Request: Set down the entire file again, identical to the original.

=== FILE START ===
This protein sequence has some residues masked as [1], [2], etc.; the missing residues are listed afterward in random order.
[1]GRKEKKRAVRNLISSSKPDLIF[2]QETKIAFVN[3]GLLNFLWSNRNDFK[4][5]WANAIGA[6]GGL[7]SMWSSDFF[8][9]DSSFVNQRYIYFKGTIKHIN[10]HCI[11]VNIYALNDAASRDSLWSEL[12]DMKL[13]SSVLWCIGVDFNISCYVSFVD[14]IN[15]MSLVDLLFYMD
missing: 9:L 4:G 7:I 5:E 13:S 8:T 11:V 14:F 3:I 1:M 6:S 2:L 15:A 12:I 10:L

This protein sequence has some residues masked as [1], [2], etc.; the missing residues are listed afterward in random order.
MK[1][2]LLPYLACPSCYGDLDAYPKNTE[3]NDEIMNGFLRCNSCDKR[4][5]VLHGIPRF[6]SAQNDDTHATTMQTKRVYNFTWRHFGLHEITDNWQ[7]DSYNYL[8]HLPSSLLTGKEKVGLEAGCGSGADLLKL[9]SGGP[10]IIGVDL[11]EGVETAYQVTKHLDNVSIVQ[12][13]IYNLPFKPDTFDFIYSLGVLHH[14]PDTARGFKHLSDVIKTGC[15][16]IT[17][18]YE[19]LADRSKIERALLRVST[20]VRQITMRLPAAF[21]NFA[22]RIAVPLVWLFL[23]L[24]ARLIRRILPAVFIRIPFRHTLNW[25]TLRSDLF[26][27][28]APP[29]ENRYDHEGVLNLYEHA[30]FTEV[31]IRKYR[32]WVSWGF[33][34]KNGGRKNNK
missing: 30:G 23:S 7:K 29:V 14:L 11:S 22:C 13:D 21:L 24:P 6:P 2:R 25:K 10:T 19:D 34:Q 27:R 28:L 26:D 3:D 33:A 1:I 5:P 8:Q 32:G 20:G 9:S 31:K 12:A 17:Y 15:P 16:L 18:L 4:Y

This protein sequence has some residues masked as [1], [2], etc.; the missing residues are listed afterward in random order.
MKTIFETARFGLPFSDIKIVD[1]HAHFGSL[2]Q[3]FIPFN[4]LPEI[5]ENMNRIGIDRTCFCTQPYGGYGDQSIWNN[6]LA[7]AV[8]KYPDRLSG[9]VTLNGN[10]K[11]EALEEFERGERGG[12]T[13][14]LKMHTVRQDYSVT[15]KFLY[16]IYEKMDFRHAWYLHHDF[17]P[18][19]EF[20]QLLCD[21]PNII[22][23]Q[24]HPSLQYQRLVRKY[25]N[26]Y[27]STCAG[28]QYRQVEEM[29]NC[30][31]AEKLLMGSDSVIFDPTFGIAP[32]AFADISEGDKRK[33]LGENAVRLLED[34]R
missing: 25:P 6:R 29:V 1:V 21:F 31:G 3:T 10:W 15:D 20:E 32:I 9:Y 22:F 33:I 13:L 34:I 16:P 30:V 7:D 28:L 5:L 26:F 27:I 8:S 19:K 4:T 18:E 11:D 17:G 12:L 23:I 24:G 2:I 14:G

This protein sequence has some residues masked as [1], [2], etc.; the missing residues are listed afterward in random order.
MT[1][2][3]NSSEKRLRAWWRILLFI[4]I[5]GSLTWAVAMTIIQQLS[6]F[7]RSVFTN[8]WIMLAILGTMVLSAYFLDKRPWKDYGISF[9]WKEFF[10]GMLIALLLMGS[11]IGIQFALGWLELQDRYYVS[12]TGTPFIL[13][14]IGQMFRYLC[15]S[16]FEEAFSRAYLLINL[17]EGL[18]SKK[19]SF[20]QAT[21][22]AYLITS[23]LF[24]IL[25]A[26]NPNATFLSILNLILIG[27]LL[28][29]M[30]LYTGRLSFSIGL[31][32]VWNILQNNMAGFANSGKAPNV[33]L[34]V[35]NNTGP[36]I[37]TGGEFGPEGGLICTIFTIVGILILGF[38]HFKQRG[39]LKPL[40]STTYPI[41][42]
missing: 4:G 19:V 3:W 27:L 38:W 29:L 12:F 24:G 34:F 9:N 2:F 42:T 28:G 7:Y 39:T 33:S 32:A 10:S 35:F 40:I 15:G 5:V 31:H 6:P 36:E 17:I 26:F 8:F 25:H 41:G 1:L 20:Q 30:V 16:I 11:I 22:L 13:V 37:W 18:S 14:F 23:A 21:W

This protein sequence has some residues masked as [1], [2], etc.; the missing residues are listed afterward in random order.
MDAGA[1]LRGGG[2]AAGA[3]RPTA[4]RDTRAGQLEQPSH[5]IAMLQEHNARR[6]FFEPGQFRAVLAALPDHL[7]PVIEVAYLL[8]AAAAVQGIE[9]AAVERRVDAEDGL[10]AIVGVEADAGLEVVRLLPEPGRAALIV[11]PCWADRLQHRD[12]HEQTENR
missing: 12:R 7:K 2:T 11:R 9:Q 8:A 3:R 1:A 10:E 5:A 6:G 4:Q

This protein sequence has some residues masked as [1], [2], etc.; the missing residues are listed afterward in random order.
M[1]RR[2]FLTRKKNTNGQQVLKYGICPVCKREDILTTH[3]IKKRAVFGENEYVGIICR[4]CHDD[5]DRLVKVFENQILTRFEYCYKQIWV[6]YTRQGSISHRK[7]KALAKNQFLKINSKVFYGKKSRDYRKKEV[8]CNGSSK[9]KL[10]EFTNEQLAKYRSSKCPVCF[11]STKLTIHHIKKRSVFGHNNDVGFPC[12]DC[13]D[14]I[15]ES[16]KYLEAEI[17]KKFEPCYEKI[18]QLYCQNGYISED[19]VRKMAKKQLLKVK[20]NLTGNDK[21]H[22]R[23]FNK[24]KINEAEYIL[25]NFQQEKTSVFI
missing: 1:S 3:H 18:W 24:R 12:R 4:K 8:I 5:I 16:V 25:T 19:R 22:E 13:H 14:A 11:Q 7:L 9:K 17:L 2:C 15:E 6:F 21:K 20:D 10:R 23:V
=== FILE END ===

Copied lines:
This protein sequence has some residues masked as [1], [2], etc.; the missing residues are listed afterward in random order.
[1]GRKEKKRAVRNLISSSKPDLIF[2]QETKIAFVN[3]GLLNFLWSNRNDFK[4][5]WANAIGA[6]GGL[7]SMWSSDFF[8][9]DSSFVNQRYIYFKGTIKHIN[10]HCI[11]VNIYALNDAASRDSLWSEL[12]DMKL[13]SSVLWCIGVDFNISCYVSFVD[14]IN[15]MSLVDLLFYMD
missing: 9:L 4:G 7:I 5:E 13:S 8:T 11:V 14:F 3:I 1:M 6:S 2:L 15:A 12:I 10:L

This protein sequence has some residues masked as [1], [2], etc.; the missing residues are listed afterward in random order.
MK[1][2]LLPYLACPSCYGDLDAYPKNTE[3]NDEIMNGFLRCNSCDKR[4][5]VLHGIPRF[6]SAQNDDTHATTMQTKRVYNFTWRHFGLHEITDNWQ[7]DSYNYL[8]HLPSSLLTGKEKVGLEAGCGSGADLLKL[9]SGGP[10]IIGVDL[11]EGVETAYQVTKHLDNVSIVQ[12][13]IYNLPFKPDTFDFIYSLGVLHH[14]PDTARGFKHLSDVIKTGC[15][16]IT[17][18]YE[19]LADRSKIERALLRVST[20]VRQITMRLPAAF[21]NFA[22]RIAVPLVWLFL[23]L[24]ARLIRRILPAVFIRIPFRHTLNW[25]TLRSDLF[26][27][28]APP[29]ENRYDHEGVLNLYEHA[30]FTEV[31]IRKYR[32]WVSWGF[33][34]KNGGRKNNK
missing: 30:G 23:S 7:K 29:V 14:L 11:S 22:C 13:D 21:L 24:P 6:P 2:R 25:K 10:T 19:D 34:Q 27:R 28:L 26:D 3:D 33:A 1:I 5:P 8:Q 32:G 20:G 9:S 31:K 12:A 17:Y 15:P 16:L 18:L 4:Y

This protein sequence has some residues masked as [1], [2], etc.; the missing residues are listed afterward in random order.
MKTIFETARFGLPFSDIKIVD[1]HAHFGSL[2]Q[3]FIPFN[4]LPEI[5]ENMNRIGIDRTCFCTQPYGGYGDQSIWNN[6]LA[7]AV[8]KYPDRLSG[9]VTLNGN[10]K[11]EALEEFERGERGG[12]T[13][14]LKMHTVRQDYSVT[15]KFLY[16]IYEKMDFRHAWYLHHDF[17]P[18][19]EF[20]QLLCD[21]PNII[22][23]Q[24]HPSLQYQRLVRKY[25]N[26]Y[27]STCAG[28]QYRQVEEM[29]NC[30][31]AEKLLMGSDSVIFDPTFGIAP[32]AFADISEGDKRK[33]LGENAVRLLED[34]R
missing: 25:P 6:R 29:V 1:V 21:F 31:G 3:T 10:W 15:D 20:E 32:I 9:Y 22:F 33:I 13:L 34:I 16:P 30:V 7:D 28:L 5:L 26:F 27:I 8:S 19:K 4:T 18:E 11:D 17:G 12:L 23:I 24:G 2:I 14:G

This protein sequence has some residues masked as [1], [2], etc.; the missing residues are listed afterward in random order.
MT[1][2][3]NSSEKRLRAWWRILLFI[4]I[5]GSLTWAVAMTIIQQLS[6]F[7]RSVFTN[8]WIMLAILGTMVLSAYFLDKRPWKDYGISF[9]WKEFF[10]GMLIALLLMGS[11]IGIQFALGWLELQDRYYVS[12]TGTPFIL[13][14]IGQMFRYLC[15]S[16]FEEAFSRAYLLINL[17]EGL[18]SKK[19]SF[20]QAT[21][22]AYLITS[23]LF[24]IL[25]A[26]NPNATFLSILNLILIG[27]LL[28][29]M[30]LYTGRLSFSIGL[31][32]VWNILQNNMAGFANSGKAPNV[33]L[34]V[35]NNTGP[36]I[37]TGGEFGPEGGLICTIFTIVGILILGF[38]HFKQRG[39]LKPL[40]STTYPI[41][42]
missing: 4:G 19:V 3:W 27:L 38:W 29:L 12:F 24:G 34:F 9:N 2:F 42:T 28:G 7:Y 39:T 33:S 32:A 10:S 35:F 40:I 15:G 5:V 31:H 6:P 36:E 17:I 26:F 8:F 25:H 41:G 1:L 20:Q 30:V 16:I 11:I 22:L 13:V 37:W 18:S 14:F 23:A 21:W

This protein sequence has some residues masked as [1], [2], etc.; the missing residues are listed afterward in random order.
MDAGA[1]LRGGG[2]AAGA[3]RPTA[4]RDTRAGQLEQPSH[5]IAMLQEHNARR[6]FFEPGQFRAVLAALPDHL[7]PVIEVAYLL[8]AAAAVQGIE[9]AAVERRVDAEDGL[10]AIVGVEADAGLEVVRLLPEPGRAALIV[11]PCWADRLQHRD[12]HEQTENR
missing: 12:R 7:K 2:T 11:R 9:Q 8:A 3:R 1:A 10:E 5:A 6:G 4:Q

This protein sequence has some residues masked as [1], [2], etc.; the missing residues are listed afterward in random order.
M[1]RR[2]FLTRKKNTNGQQVLKYGICPVCKREDILTTH[3]IKKRAVFGENEYVGIICR[4]CHDD[5]DRLVKVFENQILTRFEYCYKQIWV[6]YTRQGSISHRK[7]KALAKNQFLKINSKVFYGKKSRDYRKKEV[8]CNGSSK[9]KL[10]EFTNEQLAKYRSSKCPVCF[11]STKLTIHHIKKRSVFGHNNDVGFPC[12]DC[13]D[14]I[15]ES[16]KYLEAEI[17]KKFEPCYEKI[18]QLYCQNGYISED[19]VRKMAKKQLLKVK[20]NLTGNDK[21]H[22]R[23]FNK[24]KINEAEYIL[25]NFQQEKTSVFI
missing: 1:S 3:H 18:W 24:R 12:R 4:K 8:I 5:I 16:V 25:T 19:R 22:E 13:H 14:A 11:Q 7:L 9:K 17:L 2:C 15:E 6:F 21:K 20:D 10:R 23:V